With all the great food on Thanksgiving, WebMD reminds us that our pets can’t always eat the same thing as us, in fact some human foods are poison to our pets. I have a pair of Australian Shepherds who don’t really want WebMD sticking their nose in their food choices, but I have to overrule the dogs on this one; the WebMD advice makes sense.
WebMD says turkey meat is just as good for our dogs as it is for us. However, the fatty skin is not – too much of the skin can cause pancreatitis in dogs. We also need to be very careful of the bones; contrary to what some may tell you, they do not digest easily and can cause serious internal injuries such as a perforated intestinal tract.
It’s surprising what foods are toxic to dogs. We’ve all heard about chocolate, and yes it’s toxic, but so are grapes, and therefore, raisins; and the alliums – onions, garlic, leeks, and scallions – are a poison. Macadamia nuts are dangerous too. You also should not let your dogs eat bread or cake, and should not have any food that is heavily spiced.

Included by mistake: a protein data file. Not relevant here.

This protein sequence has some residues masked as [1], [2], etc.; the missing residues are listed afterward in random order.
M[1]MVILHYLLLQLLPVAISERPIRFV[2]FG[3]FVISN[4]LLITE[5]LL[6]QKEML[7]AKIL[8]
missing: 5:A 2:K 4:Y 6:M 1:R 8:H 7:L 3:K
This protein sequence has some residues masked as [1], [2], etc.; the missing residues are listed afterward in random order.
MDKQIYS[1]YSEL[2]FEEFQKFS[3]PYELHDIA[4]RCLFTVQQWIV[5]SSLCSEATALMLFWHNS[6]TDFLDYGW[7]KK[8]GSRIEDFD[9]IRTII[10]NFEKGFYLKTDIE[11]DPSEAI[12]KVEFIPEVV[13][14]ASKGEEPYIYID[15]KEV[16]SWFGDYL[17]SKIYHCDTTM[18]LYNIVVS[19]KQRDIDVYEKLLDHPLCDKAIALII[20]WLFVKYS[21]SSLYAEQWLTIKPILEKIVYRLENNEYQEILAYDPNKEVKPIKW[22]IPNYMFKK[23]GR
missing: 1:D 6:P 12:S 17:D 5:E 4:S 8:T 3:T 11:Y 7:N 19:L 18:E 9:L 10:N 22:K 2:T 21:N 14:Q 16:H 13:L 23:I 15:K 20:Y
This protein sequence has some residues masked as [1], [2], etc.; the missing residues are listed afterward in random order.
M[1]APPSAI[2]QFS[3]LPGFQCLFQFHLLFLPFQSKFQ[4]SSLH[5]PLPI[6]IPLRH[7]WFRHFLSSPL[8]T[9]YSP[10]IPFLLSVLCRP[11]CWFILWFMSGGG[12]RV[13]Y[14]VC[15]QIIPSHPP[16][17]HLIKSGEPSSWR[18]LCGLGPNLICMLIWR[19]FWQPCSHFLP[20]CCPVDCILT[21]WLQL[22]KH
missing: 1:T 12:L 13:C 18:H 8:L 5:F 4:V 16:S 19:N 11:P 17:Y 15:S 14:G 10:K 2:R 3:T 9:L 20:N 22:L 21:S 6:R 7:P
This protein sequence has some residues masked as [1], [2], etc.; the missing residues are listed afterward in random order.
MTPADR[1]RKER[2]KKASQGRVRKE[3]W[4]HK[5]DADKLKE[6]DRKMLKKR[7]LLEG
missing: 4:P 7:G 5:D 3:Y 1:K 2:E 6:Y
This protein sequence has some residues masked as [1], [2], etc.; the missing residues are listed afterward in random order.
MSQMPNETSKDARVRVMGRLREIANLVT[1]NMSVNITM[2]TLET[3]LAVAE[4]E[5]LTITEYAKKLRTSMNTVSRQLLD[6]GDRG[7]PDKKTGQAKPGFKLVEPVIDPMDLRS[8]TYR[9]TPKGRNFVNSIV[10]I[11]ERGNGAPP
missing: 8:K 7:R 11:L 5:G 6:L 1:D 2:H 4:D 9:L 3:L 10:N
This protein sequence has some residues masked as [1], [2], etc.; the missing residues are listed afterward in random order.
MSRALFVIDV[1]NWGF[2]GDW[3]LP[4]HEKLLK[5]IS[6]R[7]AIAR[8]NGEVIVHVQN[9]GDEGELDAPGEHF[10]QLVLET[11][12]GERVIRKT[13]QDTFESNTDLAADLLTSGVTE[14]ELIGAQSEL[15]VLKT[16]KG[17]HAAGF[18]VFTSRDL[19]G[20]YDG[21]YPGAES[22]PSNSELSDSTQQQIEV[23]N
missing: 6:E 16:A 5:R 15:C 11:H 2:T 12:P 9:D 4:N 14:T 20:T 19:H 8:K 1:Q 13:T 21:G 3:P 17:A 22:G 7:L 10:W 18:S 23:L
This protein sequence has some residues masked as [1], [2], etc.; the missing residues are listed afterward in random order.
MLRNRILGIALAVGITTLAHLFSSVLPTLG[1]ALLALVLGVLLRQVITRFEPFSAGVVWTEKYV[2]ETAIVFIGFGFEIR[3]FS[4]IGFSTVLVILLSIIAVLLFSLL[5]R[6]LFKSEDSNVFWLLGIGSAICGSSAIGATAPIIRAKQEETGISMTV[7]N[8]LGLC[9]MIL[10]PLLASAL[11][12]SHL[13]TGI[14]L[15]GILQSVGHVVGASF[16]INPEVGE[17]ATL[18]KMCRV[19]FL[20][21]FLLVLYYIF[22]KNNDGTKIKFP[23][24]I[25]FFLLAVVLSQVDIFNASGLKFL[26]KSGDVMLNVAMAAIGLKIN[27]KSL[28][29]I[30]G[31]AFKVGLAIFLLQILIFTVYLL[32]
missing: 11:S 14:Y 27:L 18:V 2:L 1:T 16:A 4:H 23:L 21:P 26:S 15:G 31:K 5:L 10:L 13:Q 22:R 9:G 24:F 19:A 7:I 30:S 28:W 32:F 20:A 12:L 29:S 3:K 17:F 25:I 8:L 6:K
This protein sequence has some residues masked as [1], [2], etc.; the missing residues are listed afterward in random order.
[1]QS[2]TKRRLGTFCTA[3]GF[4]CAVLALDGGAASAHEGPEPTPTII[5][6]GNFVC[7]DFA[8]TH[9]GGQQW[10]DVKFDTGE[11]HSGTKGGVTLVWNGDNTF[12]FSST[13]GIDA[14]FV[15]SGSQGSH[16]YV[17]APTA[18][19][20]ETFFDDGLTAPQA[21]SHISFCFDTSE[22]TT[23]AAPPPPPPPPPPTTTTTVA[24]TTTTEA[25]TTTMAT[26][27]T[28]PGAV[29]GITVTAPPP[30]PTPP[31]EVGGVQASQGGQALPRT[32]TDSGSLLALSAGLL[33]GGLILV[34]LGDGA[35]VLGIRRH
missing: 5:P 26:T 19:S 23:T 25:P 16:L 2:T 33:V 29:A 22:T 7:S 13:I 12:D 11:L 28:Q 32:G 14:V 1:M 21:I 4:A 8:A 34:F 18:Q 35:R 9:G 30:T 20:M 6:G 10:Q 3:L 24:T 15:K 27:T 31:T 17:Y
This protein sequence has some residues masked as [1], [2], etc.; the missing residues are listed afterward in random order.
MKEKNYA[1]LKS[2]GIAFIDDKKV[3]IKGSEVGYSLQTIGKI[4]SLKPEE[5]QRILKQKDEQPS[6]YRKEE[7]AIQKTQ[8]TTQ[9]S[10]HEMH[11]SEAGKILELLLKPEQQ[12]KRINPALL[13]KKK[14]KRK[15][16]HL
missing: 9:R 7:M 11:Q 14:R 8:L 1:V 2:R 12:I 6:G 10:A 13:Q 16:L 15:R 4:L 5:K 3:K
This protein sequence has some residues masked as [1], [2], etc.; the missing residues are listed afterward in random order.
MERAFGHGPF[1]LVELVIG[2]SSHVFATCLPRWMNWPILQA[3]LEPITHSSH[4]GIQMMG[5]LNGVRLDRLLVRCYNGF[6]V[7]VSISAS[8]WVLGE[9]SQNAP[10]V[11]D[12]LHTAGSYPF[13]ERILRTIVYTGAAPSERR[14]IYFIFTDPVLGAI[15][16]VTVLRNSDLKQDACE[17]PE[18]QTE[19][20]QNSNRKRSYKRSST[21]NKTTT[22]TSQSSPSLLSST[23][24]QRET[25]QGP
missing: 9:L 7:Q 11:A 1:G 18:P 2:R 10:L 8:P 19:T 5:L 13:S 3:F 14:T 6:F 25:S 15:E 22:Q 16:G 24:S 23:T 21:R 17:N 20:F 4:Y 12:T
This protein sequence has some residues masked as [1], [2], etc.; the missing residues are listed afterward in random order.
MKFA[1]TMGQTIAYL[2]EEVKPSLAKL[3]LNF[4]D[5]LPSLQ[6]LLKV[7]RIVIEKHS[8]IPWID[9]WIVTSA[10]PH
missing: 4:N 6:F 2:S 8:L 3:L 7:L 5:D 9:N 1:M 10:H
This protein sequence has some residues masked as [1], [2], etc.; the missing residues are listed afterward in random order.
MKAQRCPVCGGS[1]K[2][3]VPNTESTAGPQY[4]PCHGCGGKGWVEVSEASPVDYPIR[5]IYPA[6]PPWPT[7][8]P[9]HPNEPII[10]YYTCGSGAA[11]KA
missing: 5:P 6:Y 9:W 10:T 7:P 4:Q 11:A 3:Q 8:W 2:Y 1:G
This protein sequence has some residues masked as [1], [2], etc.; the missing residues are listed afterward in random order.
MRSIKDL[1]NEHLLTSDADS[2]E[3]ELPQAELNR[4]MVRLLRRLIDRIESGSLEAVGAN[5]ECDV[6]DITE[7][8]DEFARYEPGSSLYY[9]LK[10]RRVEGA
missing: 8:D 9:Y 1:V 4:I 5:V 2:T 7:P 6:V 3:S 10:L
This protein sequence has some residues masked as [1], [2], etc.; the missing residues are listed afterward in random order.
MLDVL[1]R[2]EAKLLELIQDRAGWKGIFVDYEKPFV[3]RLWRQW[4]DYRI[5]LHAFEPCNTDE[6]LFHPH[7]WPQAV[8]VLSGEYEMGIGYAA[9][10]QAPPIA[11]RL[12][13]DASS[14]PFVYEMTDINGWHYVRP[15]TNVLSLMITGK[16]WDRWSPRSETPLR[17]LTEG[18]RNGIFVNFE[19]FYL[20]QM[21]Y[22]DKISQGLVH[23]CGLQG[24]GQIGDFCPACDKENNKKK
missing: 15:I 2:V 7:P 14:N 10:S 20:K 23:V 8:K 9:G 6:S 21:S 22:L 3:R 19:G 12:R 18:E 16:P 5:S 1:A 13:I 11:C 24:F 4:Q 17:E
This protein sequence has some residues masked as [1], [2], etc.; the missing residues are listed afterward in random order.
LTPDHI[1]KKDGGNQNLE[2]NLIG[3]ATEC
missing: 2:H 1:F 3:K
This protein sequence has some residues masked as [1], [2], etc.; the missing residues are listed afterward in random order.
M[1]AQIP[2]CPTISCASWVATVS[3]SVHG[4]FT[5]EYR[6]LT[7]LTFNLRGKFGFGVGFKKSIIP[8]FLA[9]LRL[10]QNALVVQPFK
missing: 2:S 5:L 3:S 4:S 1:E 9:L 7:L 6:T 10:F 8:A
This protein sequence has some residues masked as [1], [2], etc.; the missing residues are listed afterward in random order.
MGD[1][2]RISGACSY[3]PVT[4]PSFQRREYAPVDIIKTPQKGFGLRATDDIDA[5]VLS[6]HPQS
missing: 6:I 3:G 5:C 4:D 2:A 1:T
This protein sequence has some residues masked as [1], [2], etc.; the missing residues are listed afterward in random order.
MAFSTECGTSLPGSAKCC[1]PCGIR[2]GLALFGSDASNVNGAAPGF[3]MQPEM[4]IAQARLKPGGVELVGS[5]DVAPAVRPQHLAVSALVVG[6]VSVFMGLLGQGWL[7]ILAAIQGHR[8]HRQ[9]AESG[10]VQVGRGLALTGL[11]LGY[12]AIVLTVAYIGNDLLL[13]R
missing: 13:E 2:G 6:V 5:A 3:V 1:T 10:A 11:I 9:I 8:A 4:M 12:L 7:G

With those big sad eyes and skillful begging you know your dogs will get fed, so make sure you’re in control of what they are offered. I ask visitors to not share food with the dogs until after the meal is over, and to clear it with me first. The dogs can have reasonable amounts of turkey meat, mashed potatoes, and sweet potatoes. They get a little gravy for seasoning – I usually make a little plain gravy that has no onions or seasoning. A small amount of cranberries are good – my dogs love them. They can also have green beans if they’re not in a casserole, which might have onions in it.
Last thing is, keep track of your dogs. If there will be a lot of people coming and going, there is a chance of a dog slipping out and getting in trouble on the street. So keep your eyes open and keep your best friend safe.
I’m Len Wilcox and Happy Thanksgiving from the Western View and AgNet West.